A major survey of representations of adultery in later seventeenth and early eighteenth-century England brings together a wide variety of literary and legal sources, it charts and explains shifts in the understanding of marital infidelity. It examines, in particular, challenges to religious perceptions of sexual sin and the development of a more rational understanding of the causes and consequences of adultery.
About the Author
David M. Turner is Lecturer in History, University of Glamorgan. He was educated at Oxford and Durham Universities, and was awarded the first Past and Present Society Postdoctoral Research Fellowship at the Institute of Historical Research, London. This is his first book.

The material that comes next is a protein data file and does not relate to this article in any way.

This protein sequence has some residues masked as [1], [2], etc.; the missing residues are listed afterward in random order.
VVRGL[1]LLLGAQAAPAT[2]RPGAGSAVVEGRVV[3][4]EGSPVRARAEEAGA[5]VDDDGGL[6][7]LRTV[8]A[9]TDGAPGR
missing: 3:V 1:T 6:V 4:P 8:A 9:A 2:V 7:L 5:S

Table of Contents
Acknowledgements; Note on the text; List of abbreviations; Introduction; 1. Language, sex and civility; 2. Marital advice and moral prescription; 3. Cultures of cuckoldry; 4. Sex, death and betrayal: adultery and murder; 5. Sex, proof and suspicion: adultery in the church courts; 6. Criminal conversation; Conclusion; Bibliography; Index.